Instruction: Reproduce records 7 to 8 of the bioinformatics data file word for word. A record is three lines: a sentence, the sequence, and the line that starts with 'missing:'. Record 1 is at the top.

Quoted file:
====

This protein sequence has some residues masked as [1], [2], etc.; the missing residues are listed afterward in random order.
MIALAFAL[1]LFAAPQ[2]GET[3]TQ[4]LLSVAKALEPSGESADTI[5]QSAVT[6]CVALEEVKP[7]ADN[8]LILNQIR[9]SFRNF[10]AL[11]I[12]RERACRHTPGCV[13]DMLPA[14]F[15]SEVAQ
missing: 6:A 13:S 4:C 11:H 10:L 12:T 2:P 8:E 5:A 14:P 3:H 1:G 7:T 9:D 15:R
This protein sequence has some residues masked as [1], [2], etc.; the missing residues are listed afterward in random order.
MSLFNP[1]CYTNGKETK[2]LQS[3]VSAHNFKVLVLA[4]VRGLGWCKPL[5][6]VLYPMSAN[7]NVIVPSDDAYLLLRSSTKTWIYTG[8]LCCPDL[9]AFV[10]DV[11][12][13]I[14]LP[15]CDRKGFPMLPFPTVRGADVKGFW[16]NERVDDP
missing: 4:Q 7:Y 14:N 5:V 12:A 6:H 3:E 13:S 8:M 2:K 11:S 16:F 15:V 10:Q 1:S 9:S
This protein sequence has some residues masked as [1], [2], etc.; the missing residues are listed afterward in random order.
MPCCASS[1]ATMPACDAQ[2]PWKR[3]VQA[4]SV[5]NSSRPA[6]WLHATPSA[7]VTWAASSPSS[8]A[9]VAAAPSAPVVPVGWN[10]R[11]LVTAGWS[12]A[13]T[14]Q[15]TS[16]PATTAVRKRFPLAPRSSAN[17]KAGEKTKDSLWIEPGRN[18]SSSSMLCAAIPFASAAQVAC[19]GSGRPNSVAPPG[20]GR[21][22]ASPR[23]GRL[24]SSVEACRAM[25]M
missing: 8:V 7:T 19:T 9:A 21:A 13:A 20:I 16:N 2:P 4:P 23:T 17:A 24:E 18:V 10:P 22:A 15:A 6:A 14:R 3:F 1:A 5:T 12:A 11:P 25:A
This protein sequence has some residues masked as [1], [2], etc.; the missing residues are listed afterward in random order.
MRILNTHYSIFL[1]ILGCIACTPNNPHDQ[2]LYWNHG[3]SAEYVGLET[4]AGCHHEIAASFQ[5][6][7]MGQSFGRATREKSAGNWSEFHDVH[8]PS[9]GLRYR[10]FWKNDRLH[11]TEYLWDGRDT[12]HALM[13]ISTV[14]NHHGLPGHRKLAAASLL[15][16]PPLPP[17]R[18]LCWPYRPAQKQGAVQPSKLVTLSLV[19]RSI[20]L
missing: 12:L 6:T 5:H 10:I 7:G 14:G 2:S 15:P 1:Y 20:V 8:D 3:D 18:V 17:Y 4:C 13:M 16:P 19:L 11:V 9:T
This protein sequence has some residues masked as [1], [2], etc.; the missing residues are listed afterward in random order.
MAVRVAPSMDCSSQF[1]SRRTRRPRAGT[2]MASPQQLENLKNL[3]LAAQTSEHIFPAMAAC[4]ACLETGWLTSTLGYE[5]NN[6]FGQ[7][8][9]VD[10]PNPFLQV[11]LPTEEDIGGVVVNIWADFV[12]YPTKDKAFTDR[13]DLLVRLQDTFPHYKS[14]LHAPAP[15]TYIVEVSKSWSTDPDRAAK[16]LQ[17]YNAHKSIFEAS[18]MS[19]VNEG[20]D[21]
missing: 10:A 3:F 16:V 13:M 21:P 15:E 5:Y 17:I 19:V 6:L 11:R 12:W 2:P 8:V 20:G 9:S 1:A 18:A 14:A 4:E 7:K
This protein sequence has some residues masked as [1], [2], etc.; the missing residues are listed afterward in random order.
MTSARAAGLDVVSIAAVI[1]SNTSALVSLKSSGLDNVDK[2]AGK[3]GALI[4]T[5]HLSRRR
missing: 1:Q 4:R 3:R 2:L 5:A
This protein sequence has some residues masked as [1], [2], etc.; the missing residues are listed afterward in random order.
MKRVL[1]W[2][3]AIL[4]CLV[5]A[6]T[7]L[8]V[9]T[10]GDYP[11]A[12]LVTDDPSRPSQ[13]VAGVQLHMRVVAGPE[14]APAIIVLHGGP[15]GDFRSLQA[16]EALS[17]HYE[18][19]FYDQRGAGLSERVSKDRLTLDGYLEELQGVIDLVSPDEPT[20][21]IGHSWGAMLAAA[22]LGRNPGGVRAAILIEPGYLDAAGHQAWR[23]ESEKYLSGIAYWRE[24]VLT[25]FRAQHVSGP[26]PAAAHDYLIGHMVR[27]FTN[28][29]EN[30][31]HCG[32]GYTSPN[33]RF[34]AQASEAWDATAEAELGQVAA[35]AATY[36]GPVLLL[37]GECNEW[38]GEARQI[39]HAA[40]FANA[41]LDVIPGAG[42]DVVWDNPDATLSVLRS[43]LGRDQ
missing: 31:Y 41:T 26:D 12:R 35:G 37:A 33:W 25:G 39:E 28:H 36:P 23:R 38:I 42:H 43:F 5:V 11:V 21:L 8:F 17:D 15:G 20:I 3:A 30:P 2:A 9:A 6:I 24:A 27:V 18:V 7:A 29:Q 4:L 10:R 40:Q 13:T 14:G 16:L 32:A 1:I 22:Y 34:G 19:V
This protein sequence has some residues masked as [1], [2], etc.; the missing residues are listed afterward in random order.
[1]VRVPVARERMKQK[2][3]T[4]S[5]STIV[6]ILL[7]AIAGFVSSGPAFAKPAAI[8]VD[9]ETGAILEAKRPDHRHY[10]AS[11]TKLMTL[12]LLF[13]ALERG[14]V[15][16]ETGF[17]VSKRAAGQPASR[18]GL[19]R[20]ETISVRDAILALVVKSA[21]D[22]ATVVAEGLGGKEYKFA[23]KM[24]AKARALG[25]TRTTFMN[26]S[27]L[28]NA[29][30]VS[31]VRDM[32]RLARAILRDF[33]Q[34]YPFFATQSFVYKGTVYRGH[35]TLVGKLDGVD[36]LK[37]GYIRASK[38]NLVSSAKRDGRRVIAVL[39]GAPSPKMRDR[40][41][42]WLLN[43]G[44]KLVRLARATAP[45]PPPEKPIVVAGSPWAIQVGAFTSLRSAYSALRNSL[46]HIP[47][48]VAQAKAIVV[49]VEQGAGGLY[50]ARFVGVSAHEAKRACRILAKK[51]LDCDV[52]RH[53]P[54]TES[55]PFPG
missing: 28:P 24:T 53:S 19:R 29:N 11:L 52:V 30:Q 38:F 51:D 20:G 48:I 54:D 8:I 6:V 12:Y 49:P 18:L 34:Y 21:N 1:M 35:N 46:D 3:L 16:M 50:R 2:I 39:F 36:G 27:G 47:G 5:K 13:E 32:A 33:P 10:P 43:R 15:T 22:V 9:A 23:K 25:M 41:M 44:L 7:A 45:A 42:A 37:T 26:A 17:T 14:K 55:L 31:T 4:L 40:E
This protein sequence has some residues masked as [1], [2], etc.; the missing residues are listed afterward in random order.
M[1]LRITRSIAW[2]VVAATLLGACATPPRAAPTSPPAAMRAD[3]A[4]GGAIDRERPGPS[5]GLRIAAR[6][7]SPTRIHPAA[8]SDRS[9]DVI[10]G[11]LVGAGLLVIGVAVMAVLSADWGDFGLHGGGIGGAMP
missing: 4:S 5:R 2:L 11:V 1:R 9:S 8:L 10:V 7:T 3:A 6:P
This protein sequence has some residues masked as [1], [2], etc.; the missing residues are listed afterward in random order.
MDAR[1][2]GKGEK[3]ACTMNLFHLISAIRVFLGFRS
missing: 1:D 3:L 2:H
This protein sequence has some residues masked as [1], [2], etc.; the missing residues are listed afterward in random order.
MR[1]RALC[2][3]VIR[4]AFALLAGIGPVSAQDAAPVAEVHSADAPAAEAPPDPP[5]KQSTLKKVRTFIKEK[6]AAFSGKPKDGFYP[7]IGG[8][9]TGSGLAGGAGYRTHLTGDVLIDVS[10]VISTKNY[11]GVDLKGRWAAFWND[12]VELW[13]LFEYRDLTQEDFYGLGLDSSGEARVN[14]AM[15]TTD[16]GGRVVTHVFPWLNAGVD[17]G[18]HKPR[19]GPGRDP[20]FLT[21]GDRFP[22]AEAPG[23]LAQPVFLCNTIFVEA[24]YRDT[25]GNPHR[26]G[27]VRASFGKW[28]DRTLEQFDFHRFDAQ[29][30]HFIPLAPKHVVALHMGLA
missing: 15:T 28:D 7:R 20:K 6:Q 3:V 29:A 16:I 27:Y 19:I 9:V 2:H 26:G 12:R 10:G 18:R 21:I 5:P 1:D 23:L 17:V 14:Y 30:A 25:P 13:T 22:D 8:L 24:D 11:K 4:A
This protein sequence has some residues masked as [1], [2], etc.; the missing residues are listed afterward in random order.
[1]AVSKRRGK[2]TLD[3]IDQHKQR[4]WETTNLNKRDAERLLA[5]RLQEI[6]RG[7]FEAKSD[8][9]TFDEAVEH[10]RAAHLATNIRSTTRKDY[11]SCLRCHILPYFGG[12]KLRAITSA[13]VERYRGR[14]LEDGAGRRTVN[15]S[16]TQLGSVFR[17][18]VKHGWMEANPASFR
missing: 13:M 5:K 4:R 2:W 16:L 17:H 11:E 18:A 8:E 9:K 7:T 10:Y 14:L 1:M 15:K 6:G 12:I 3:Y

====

This protein sequence has some residues masked as [1], [2], etc.; the missing residues are listed afterward in random order.
MKRVL[1]W[2][3]AIL[4]CLV[5]A[6]T[7]L[8]V[9]T[10]GDYP[11]A[12]LVTDDPSRPSQ[13]VAGVQLHMRVVAGPE[14]APAIIVLHGGP[15]GDFRSLQA[16]EALS[17]HYE[18][19]FYDQRGAGLSERVSKDRLTLDGYLEELQGVIDLVSPDEPT[20][21]IGHSWGAMLAAA[22]LGRNPGGVRAAILIEPGYLDAAGHQAWR[23]ESEKYLSGIAYWRE[24]VLT[25]FRAQHVSGP[26]PAAAHDYLIGHMVR[27]FTN[28][29]EN[30][31]HCG[32]GYTSPN[33]RF[34]AQASEAWDATAEAELGQVAA[35]AATY[36]GPVLLL[37]GECNEW[38]GEARQI[39]HAA[40]FANA[41]LDVIPGAG[42]DVVWDNPDATLSVLRS[43]LGRDQ
missing: 31:Y 41:T 26:D 12:R 35:G 37:A 33:W 25:G 39:E 28:H 36:P 23:R 38:I 42:H 43:F 5:V 11:V 21:L 8:F 17:D 15:G 20:I 3:A 30:P 2:A 9:A 6:I 24:A 27:V 18:V 7:A 29:Q 4:L 10:R 40:Q 13:T 14:G 16:L 32:A 1:I 22:Y 34:G 19:V
This protein sequence has some residues masked as [1], [2], etc.; the missing residues are listed afterward in random order.
[1]VRVPVARERMKQK[2][3]T[4]S[5]STIV[6]ILL[7]AIAGFVSSGPAFAKPAAI[8]VD[9]ETGAILEAKRPDHRHY[10]AS[11]TKLMTL[12]LLF[13]ALERG[14]V[15][16]ETGF[17]VSKRAAGQPASR[18]GL[19]R[20]ETISVRDAILALVVKSA[21]D[22]ATVVAEGLGGKEYKFA[23]KM[24]AKARALG[25]TRTTFMN[26]S[27]L[28]NA[29][30]VS[31]VRDM[32]RLARAILRDF[33]Q[34]YPFFATQSFVYKGTVYRGH[35]TLVGKLDGVD[36]LK[37]GYIRASK[38]NLVSSAKRDGRRVIAVL[39]GAPSPKMRDR[40][41][42]WLLN[43]G[44]KLVRLARATAP[45]PPPEKPIVVAGSPWAIQVGAFTSLRSAYSALRNSL[46]HIP[47][48]VAQAKAIVV[49]VEQGAGGLY[50]ARFVGVSAHEAKRACRILAKK[51]LDCDV[52]RH[53]P[54]TES[55]PFPG
missing: 28:P 24:T 53:S 19:R 29:N 11:L 52:V 30:Q 38:F 51:D 20:G 48:I 54:D 8:I 6:V 12:Y 49:P 18:L 34:Y 21:N 1:M 35:N 46:D 3:L 16:M 50:R 2:I 39:F 36:G 27:G 47:G 5:K 13:E 32:A 33:P 10:P 43:R 15:T 22:V 9:A 23:K 25:M 41:M 44:L 7:A 45:A 42:A 37:T 26:A 17:T 14:K 55:L 31:T 4:L 40:E